A lost H.G. Wells story is now in print for the first time ever

5 December 2016

From NPR:

H.G. Wells’ eerie writing brought us time machines, aliens and a submarine, long before a real one was seen in the world. Still, one of his short stories spent decades unseen by his avid readers.

Until now, that is.

His long-unpublished story “The Haunted Ceiling” is making its way into print for the first time. In its new issue, The Strand Magazine is publishing the story — which features a man driven mad by the image of a dead woman, with her throat slit, appearing on his ceiling.

The magazine’s managing editor, Andrew Gulli, says he found the manuscript among the tens of thousands of pages of works by H.G. Wells at the University of Illinois.

“It’s been there for a very, very long time — yet for some reason, nobody knew anything about this story,” Gulli tells NPR’s Linda Wertheimer.

. . . .

“I went myself independently and I looked at the manuscript of The Time Machine, and it had that similar type of writing that was a nightmare to transcribe,” Gulli laughs.

Link to the rest at NPR

I always write my first draft

5 December 2016

I always write my first draft in longhand, in lined notebooks. I move around the house, sitting where I like, and watch the words spool out in front of me, actually taking a lot of pleasure in the way they look in my strange handwriting on the page.

Sue Miller

Cursive handwriting is dying. But some politicians refuse to accept it.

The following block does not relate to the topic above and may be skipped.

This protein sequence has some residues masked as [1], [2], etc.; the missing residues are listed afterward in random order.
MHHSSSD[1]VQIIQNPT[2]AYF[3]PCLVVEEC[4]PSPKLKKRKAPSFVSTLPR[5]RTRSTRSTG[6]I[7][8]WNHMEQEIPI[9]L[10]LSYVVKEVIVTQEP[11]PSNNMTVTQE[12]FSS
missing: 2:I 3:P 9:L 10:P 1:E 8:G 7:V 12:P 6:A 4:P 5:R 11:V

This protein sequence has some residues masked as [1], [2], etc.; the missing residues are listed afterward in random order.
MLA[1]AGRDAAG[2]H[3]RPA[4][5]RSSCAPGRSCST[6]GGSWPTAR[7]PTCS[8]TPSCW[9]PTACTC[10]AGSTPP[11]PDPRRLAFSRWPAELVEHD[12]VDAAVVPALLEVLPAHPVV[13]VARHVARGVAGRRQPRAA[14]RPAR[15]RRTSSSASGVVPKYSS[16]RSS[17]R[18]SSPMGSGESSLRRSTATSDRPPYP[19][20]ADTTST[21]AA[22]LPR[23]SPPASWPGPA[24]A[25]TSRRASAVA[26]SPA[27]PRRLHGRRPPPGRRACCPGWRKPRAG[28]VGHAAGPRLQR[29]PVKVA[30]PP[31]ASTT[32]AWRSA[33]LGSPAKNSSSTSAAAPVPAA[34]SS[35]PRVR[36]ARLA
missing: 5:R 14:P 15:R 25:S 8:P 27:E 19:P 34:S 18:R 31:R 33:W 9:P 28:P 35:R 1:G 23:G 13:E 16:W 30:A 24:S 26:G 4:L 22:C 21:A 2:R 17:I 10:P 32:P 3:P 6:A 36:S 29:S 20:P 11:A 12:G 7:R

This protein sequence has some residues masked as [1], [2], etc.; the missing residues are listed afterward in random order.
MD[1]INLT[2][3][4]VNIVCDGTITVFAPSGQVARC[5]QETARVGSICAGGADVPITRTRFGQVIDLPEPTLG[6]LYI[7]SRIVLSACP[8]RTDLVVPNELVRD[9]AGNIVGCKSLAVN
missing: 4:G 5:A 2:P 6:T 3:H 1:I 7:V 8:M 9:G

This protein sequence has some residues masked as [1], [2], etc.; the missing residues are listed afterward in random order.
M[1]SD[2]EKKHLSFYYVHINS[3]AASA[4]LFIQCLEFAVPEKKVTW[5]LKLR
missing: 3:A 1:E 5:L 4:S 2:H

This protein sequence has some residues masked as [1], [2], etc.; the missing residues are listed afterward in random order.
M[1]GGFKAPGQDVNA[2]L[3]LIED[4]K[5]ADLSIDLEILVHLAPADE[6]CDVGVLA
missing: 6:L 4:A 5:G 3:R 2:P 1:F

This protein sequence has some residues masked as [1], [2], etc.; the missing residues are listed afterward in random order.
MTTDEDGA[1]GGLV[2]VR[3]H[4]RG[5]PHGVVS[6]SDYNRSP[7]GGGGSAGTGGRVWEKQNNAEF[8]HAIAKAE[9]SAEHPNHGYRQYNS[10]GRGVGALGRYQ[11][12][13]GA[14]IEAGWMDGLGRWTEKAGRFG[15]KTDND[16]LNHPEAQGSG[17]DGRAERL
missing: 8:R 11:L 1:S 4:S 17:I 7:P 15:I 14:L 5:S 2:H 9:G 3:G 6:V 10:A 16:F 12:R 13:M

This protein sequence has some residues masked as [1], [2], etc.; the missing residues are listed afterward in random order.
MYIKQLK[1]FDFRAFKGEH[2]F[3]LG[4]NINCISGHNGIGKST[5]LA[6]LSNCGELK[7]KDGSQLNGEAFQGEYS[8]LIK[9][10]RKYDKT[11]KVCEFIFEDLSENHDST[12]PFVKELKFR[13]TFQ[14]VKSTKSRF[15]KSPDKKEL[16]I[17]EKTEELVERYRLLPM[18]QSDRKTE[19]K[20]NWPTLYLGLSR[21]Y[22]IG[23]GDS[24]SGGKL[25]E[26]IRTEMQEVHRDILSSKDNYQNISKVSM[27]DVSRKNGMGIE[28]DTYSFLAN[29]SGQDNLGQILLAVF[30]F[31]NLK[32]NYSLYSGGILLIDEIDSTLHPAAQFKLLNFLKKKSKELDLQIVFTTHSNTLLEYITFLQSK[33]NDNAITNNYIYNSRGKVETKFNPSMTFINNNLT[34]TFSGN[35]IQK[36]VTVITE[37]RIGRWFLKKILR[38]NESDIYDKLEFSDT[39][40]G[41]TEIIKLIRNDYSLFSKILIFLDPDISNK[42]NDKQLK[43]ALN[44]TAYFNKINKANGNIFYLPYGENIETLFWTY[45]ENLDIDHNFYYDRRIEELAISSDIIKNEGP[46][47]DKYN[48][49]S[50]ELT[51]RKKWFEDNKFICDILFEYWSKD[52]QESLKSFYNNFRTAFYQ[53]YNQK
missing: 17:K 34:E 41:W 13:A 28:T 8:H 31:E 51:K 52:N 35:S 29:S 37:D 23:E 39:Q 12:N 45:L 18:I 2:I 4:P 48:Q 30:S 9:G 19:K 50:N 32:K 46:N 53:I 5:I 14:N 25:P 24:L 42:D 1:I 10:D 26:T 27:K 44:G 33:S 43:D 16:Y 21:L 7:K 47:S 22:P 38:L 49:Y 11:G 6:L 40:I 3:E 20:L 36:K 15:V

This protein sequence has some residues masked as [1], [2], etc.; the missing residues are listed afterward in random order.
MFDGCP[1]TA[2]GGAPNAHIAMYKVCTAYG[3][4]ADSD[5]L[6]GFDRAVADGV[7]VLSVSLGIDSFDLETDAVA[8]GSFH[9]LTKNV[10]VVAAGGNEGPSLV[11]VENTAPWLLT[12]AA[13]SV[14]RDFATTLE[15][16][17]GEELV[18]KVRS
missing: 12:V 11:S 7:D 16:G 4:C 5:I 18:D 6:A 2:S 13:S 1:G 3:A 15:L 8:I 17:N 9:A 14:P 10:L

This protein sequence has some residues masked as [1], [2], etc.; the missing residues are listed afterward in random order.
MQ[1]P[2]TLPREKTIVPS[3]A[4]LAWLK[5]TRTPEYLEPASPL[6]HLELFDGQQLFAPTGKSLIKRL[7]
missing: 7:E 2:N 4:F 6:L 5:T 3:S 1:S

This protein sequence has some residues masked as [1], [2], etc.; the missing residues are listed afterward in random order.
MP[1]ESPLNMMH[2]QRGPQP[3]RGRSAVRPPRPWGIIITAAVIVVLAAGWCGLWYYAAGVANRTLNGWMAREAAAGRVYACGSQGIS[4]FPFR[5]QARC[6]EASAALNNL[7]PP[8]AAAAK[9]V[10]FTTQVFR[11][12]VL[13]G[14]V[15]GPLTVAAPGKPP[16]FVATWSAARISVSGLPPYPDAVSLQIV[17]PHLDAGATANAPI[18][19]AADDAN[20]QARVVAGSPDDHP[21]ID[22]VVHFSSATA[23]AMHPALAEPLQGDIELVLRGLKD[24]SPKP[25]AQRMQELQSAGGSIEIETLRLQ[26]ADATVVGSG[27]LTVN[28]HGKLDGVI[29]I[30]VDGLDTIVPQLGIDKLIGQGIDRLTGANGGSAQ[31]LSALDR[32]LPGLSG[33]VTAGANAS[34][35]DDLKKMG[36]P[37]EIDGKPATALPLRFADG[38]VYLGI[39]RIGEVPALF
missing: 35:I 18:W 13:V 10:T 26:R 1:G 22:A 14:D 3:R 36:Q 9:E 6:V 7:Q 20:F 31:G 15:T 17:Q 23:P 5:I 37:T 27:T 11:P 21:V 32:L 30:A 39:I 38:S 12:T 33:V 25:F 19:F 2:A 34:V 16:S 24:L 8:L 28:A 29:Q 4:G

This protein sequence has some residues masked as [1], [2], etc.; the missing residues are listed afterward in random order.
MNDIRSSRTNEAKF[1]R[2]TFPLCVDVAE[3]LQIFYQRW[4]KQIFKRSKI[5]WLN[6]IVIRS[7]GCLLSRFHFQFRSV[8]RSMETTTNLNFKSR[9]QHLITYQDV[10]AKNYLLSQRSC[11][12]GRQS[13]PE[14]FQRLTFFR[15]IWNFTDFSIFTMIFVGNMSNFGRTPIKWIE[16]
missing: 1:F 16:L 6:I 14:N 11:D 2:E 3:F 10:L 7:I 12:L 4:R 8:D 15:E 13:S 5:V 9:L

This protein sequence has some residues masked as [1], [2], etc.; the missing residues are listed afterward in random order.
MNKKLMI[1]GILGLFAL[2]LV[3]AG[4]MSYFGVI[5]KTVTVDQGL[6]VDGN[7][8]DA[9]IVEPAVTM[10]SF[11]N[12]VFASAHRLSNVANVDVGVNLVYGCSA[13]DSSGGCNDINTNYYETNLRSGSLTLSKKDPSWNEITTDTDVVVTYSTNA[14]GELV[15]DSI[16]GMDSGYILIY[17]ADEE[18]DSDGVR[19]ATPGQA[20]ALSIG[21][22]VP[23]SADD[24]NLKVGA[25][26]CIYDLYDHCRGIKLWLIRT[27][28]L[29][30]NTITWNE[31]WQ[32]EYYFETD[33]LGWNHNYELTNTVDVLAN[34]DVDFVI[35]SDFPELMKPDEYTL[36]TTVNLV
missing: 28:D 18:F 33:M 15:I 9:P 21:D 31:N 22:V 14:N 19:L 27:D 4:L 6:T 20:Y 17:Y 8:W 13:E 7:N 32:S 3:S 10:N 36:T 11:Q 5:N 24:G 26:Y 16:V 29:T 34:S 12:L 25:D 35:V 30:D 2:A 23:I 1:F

5 December 2016

Thanks to Matthew for the tip.

Silicon Valley’s Culture, Not Its Companies, Dominates in China

5 December 2016

From The New York Times:

The majesty of the Golden Gate, the windy chill of Alcatraz, the tourist hubbub of Pier 39 — Zhao Haoyu’s itinerary for San Francisco had it all.

Yet when Mr. Zhao, a Chinese tourist, arrived with his wife in September, they spent their first day wandering the humdrum suburban office parks that Facebook and Google call home.

Joining a guided bus tour with a dozen other Chinese visitors, the two became part of the steady flow of Chinese tourists to Silicon Valley that represents — despite pervasive censorship and outright hostility from the Chinese government — the tremendous influence Silicon Valley wields in China.

“You hear so much about these companies in China,” said Mr. Zhao, a native of the southern Chinese city of Kunming who is in his 30s. “We just wanted to experience it.”

. . . .

China in recent years has given rise to a vibrant and innovative tech industry that in some ways surpasses what Americans can do online. But it has done so despite a culture dictated by Confucian conformity and, more recently, the strict rules of the Chinese Communist Party.

Neither prizes rebellion or disruption, so China’s young entrepreneurs and investors have looked for guidance and inspiration in a place that does: Silicon Valley.

. . . .

Silicon Valley’s soft power in China is unlikely to help Facebook or Google get back into China. But it demonstrates the sort of influence China seeks for itself. Despite its innovations, China’s online renaissance has taken place largely within its own borders, and the country’s ambitions to create companies with global influence so far have been largely unsuccessful.

. . . .

“Silicon Valley has become a kind of beacon of cultural change in China,” said David Chao, a partner at the venture capital firm DCM. “Hollywood could impact what kind of handbag a lady buys in China, but it never impacted corporate culture like Silicon Valley has.”

Even so, most Chinese companies have not fully absorbed the culture. Many are still highly top-down and bureaucratic, and open office plans often mask more deeply conservative customs. In place of California’s sunny suburbs, China’s innovation hub sits in the traffic and smog-choked northwestern part of Beijing, crammed into office towers above malls that sell all manner of electronics.